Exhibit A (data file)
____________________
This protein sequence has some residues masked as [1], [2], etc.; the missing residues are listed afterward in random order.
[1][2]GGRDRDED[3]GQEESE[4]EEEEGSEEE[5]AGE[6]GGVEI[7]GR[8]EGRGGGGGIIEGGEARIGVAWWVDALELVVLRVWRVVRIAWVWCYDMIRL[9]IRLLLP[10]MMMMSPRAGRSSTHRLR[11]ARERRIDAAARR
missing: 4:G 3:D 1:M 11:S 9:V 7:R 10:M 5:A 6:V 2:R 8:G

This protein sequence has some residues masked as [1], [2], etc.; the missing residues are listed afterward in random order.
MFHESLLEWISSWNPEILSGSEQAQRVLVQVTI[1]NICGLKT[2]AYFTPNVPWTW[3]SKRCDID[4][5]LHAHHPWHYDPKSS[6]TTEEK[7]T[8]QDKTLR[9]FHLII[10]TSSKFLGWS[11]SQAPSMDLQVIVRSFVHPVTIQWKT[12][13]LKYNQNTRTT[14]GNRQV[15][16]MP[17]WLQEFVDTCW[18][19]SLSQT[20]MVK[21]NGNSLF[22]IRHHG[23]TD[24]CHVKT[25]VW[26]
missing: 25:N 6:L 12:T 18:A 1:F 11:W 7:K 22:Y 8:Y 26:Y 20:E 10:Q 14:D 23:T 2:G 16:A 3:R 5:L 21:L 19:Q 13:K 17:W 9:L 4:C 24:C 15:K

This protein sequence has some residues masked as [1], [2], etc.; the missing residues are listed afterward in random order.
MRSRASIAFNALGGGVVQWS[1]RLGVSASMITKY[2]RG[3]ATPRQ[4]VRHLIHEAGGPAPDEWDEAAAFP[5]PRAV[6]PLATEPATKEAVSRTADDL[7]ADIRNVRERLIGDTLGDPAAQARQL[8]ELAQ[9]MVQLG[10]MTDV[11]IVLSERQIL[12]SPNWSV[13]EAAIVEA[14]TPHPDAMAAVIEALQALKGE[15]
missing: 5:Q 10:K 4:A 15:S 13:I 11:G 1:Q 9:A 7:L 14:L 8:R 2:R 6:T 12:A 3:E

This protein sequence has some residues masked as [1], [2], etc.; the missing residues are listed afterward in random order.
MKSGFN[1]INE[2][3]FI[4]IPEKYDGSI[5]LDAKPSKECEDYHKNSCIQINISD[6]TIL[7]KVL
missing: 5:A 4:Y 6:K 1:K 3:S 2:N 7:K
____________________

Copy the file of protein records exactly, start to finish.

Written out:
This protein sequence has some residues masked as [1], [2], etc.; the missing residues are listed afterward in random order.
[1][2]GGRDRDED[3]GQEESE[4]EEEEGSEEE[5]AGE[6]GGVEI[7]GR[8]EGRGGGGGIIEGGEARIGVAWWVDALELVVLRVWRVVRIAWVWCYDMIRL[9]IRLLLP[10]MMMMSPRAGRSSTHRLR[11]ARERRIDAAARR
missing: 4:G 3:D 1:M 11:S 9:V 7:R 10:M 5:A 6:V 2:R 8:G

This protein sequence has some residues masked as [1], [2], etc.; the missing residues are listed afterward in random order.
MFHESLLEWISSWNPEILSGSEQAQRVLVQVTI[1]NICGLKT[2]AYFTPNVPWTW[3]SKRCDID[4][5]LHAHHPWHYDPKSS[6]TTEEK[7]T[8]QDKTLR[9]FHLII[10]TSSKFLGWS[11]SQAPSMDLQVIVRSFVHPVTIQWKT[12][13]LKYNQNTRTT[14]GNRQV[15][16]MP[17]WLQEFVDTCW[18][19]SLSQT[20]MVK[21]NGNSLF[22]IRHHG[23]TD[24]CHVKT[25]VW[26]
missing: 25:N 6:L 12:T 18:A 1:F 11:W 7:K 22:Y 8:Y 26:Y 20:E 10:Q 14:D 23:T 2:G 16:A 3:R 5:L 21:L 19:Q 13:K 17:W 9:L 4:C 24:C 15:K

This protein sequence has some residues masked as [1], [2], etc.; the missing residues are listed afterward in random order.
MRSRASIAFNALGGGVVQWS[1]RLGVSASMITKY[2]RG[3]ATPRQ[4]VRHLIHEAGGPAPDEWDEAAAFP[5]PRAV[6]PLATEPATKEAVSRTADDL[7]ADIRNVRERLIGDTLGDPAAQARQL[8]ELAQ[9]MVQLG[10]MTDV[11]IVLSERQIL[12]SPNWSV[13]EAAIVEA[14]TPHPDAMAAVIEALQALKGE[15]
missing: 5:Q 10:K 4:A 15:S 13:I 11:G 1:Q 9:A 7:L 14:L 8:R 2:R 6:T 12:A 3:E

This protein sequence has some residues masked as [1], [2], etc.; the missing residues are listed afterward in random order.
MKSGFN[1]INE[2][3]FI[4]IPEKYDGSI[5]LDAKPSKECEDYHKNSCIQINISD[6]TIL[7]KVL
missing: 5:A 4:Y 6:K 1:K 3:S 2:N 7:K